By Brianna Wiest
Nice girl guilt: the overwhelming need to make other people happy at any and every expense. The feeling society has instilled in you when you have disappointed someone in some way – even just in your own mind. We are not here to support Nice Girl Guilt, rather we are calling to light the driving force that keeps women with a huge “here to appease you” button on their foreheads.
1. If the stereotype that girls are catty is true, it’s because of Nice Girl Guilt. You can’t say what you want so you repress even the simplest of emotions. In fact, any expression of emotion that somebody else arbitrarily deems inappropriate gets you labelled as crazy or dramatic. So you learn to cope in far more insidious, unhealthy ways.
2. There are three key phrases you have to pepper throughout daily conversation, phrases used to justify, warn and apologize for any given statement, opinion or belief that isn’t instantly perceived as passive and kind. They are some variation of:
4. You are constantly finding ways to justify your alt lifestyle choices, because you need to do what you want AND you need to make sure your parents are okay with whatever variation of it you told them about.
5. If you don’t tell the truth, even about the smallest thing, you run to your nearest friend, in a panic, and confess. You are made to believe you must always be a clean slate, a pure and honest person.
6. Saying “I am sorry for bothering you” has become akin to “I love you.” You say this most frequently to people really just to convey: I want to speak with you/work with you/hangout with you, but as a woman, my place is to be passive, and so I apologize for being forward about my wanting you.
7. You hold yourself back from being your best self. You don’t want to shine too brightly, be too successful, be too beautiful, so you keep some part of yourself less-than-ideal, out of guilt of being anything other than “average” and acceptable to those who would get jealous and in turn act out against you.
8. At the holidays, you’re the one picking up the slack, helping more than the others, taking care of grandparents and being strong-armed into situations that are less-than-desirable. You are the woman. It is your duty to sacrifice your holiday joy to cook and care for others.
9. You have a deep-seated fear of simply saying how you feel as you feel it. God forbid you let anything out unfiltered through what other people want you to be in that moment… so you end up out of touch with yourself, simply through repression. You find that you often don’t know quite how you feel about something, take longer to make decisions, are afraid to be honest about how you feel when you do figure it out.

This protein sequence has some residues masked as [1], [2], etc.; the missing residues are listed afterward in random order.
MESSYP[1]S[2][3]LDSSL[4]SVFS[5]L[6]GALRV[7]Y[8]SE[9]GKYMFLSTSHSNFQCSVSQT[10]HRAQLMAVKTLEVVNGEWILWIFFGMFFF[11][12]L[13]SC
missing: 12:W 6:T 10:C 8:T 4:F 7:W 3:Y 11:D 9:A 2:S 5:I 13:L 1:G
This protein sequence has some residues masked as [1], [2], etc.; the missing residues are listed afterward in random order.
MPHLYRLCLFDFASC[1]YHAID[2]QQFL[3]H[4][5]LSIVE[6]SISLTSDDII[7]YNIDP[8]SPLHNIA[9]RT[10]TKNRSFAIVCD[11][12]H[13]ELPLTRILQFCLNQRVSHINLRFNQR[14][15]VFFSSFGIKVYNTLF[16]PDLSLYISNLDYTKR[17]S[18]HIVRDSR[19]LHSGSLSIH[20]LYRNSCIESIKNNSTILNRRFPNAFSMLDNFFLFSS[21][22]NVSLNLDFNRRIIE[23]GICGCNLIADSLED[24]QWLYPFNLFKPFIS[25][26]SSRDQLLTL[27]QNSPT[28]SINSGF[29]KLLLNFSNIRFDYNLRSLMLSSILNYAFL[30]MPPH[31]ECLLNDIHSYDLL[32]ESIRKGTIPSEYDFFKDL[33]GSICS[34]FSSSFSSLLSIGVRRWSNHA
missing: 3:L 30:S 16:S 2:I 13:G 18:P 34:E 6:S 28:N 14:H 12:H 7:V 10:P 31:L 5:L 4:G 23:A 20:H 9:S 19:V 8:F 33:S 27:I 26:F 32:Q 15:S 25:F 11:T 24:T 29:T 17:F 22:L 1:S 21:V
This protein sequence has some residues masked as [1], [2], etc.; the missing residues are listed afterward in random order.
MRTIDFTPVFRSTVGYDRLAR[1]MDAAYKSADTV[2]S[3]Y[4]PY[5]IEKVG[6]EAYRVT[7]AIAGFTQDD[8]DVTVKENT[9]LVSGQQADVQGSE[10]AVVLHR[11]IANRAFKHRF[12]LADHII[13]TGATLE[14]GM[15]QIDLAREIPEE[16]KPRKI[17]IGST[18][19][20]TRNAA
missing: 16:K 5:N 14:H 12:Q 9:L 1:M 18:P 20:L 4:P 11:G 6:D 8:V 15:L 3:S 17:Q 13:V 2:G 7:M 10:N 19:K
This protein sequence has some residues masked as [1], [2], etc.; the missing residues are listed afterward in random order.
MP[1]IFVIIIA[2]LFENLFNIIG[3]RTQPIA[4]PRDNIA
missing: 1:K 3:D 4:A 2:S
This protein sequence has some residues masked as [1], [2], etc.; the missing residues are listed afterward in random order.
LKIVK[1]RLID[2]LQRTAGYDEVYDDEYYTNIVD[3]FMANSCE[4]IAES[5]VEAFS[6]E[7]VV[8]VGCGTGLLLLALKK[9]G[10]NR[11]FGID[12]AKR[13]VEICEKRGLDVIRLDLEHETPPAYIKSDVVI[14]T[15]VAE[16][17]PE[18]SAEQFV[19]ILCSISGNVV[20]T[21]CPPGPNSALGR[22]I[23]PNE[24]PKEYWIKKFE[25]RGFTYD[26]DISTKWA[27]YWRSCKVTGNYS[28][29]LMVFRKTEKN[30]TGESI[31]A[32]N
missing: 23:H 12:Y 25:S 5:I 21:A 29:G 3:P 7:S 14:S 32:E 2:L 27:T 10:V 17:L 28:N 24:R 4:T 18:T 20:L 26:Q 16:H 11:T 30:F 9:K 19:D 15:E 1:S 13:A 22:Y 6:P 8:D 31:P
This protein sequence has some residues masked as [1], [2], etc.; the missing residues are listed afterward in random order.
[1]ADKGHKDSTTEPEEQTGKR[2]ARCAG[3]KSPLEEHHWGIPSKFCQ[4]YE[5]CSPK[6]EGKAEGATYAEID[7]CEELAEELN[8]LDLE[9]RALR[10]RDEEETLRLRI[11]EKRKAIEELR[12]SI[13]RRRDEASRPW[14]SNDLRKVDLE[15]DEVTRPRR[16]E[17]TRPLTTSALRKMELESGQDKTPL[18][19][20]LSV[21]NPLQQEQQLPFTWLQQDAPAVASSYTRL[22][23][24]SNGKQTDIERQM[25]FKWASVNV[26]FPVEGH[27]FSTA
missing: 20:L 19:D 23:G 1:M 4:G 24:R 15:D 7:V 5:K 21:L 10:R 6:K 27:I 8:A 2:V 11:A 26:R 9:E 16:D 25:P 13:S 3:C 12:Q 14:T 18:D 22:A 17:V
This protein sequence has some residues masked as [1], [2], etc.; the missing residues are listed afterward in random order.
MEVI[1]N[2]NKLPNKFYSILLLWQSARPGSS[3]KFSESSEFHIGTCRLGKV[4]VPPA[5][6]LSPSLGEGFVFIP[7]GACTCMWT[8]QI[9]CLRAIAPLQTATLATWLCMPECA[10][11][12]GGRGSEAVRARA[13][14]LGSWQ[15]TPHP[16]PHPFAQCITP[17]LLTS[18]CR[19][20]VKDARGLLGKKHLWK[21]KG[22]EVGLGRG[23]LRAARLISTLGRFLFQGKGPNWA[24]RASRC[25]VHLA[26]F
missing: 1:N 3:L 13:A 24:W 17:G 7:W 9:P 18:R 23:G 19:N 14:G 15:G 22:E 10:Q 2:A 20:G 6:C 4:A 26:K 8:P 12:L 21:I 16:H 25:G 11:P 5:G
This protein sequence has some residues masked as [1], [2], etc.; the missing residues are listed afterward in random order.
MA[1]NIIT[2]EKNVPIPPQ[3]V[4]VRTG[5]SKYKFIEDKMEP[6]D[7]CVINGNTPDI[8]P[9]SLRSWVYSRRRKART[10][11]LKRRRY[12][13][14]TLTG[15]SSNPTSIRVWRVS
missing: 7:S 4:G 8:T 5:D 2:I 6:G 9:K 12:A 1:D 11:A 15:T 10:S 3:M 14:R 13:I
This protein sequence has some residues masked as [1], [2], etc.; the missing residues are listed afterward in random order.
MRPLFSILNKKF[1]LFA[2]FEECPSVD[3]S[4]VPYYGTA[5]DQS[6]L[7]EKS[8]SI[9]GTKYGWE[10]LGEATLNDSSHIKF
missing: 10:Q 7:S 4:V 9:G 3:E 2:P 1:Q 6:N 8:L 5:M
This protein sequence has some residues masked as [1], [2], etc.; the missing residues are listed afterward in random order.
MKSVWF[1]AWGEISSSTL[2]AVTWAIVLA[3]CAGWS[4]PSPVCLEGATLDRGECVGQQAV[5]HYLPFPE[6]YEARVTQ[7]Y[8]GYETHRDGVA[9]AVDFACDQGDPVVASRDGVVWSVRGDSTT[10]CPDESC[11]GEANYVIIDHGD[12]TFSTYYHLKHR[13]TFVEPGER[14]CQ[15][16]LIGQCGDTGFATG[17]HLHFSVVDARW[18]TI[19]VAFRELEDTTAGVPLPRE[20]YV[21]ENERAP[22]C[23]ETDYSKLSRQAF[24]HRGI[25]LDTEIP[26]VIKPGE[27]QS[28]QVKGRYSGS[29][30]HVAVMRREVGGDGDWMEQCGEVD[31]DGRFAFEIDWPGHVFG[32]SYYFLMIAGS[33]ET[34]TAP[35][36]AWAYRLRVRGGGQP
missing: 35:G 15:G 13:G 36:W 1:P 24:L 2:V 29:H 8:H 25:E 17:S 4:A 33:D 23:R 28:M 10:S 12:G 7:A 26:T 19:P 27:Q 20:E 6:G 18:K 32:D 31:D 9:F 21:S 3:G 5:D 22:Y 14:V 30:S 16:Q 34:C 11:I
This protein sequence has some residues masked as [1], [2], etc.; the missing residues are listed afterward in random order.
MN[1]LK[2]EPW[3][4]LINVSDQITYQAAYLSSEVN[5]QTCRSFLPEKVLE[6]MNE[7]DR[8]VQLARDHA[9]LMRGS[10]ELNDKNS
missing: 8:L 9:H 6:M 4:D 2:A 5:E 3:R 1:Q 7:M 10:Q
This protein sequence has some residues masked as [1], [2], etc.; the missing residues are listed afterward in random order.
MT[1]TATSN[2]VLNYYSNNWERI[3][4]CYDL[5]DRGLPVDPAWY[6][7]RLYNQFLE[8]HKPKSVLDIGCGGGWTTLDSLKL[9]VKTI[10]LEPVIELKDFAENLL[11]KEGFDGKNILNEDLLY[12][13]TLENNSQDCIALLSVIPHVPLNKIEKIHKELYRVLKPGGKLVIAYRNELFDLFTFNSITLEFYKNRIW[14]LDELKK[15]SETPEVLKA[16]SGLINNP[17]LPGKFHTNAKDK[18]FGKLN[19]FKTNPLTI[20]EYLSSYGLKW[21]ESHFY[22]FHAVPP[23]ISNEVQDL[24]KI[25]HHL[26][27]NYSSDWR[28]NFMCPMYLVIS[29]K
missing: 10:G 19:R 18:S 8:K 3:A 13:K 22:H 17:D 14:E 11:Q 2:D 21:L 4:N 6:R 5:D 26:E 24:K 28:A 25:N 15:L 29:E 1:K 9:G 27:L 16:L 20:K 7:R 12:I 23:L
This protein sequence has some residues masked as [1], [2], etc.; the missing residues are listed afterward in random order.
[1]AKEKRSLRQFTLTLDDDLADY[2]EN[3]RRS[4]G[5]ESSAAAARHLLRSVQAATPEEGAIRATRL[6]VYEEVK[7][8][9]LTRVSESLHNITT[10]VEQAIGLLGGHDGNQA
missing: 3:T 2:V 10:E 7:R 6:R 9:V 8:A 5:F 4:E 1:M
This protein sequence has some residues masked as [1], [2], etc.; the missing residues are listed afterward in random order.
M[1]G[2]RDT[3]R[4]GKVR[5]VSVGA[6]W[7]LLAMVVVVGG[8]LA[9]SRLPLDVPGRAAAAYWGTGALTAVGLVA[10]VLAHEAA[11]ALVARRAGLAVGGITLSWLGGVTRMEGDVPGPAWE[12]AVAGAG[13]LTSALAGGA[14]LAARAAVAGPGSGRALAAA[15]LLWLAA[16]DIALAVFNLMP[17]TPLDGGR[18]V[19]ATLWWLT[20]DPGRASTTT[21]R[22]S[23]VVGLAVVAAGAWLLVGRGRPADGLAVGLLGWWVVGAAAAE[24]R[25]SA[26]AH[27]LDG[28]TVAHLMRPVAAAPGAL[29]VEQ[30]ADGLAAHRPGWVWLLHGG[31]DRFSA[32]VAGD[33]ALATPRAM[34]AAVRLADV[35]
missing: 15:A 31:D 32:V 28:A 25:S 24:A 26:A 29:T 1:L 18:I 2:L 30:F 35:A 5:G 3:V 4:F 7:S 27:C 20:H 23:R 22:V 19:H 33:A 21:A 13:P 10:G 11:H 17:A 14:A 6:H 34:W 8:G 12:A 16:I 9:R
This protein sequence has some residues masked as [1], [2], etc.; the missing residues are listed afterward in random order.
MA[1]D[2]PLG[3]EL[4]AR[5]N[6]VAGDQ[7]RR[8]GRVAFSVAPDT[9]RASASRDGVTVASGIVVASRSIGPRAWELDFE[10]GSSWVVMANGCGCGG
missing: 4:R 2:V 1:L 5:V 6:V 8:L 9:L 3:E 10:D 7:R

10. You’re responsible for ensuring that the little things happen: food gets ordered for the meeting, someone tips the door man during the holidays. It’s not so much that nobody else is considerate enough to take care of these things – just that you’re expected to.
11. Being in any mood other than consistently happy becomes A Big, Huge Thing. One hour of being crabby because you’re tired or disappointed in something turns into your parents asking 20 questions, your coworkers and friends asking if you’re “okay” about a thousand times, anything to try to change your mood. Nobody lets you feel, and so you don’t let yourself either. Nobody is comfortable with your emotions when they aren’t pleasant and placating… so you aren’t either.
12. Your version of a “success story” has to include a way in which you are helping others… you’re aiding them, serving them, making them laugh… it doesn’t matter how you spin it, simply being rich and successful on your own terms will get you labeled and judged.
13. You downplay yourself constantly. A compliment is responded to with a self-depreciating statement: you aren’t as great as that person thinks you are, because being beneath others is not only where you’re supposed to be, but where others are most comfortable having you.
14. You apologize for everything, even when you’re not even slightly at fault, simply out of the ingrained belief that no matter what, you are in someone else’s way.
15. You end up placating the terrible habits of those around you because you can’t speak up and tell them they’re out of line. You lose yourself in half-lies you make up to ensure you’re acceptable to anyone you talk to. You don’t know how to actually be selfless because you were never taught that you must first care for yourself to be of any real assistance to another (think of the oxygen mask on a plane analogy.) And more important than all of that, you end up making choices for a life that somebody else wants you to live. All because you are conditioned to believe that being “nice,” at any cost, is the best thing, the most worthwhile thing, and the only thing, you should be.
Brianna WiestBrianna Wiest is the author of I Am The Hero Of My Own Life, Salt Water, and 101 Essays That Will Change The Way You Think.
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is a Tony-winning producer/writer/actor & CEO of TheDreamUnLocked: Boutique Coaching for Actors, Writers & Dreamers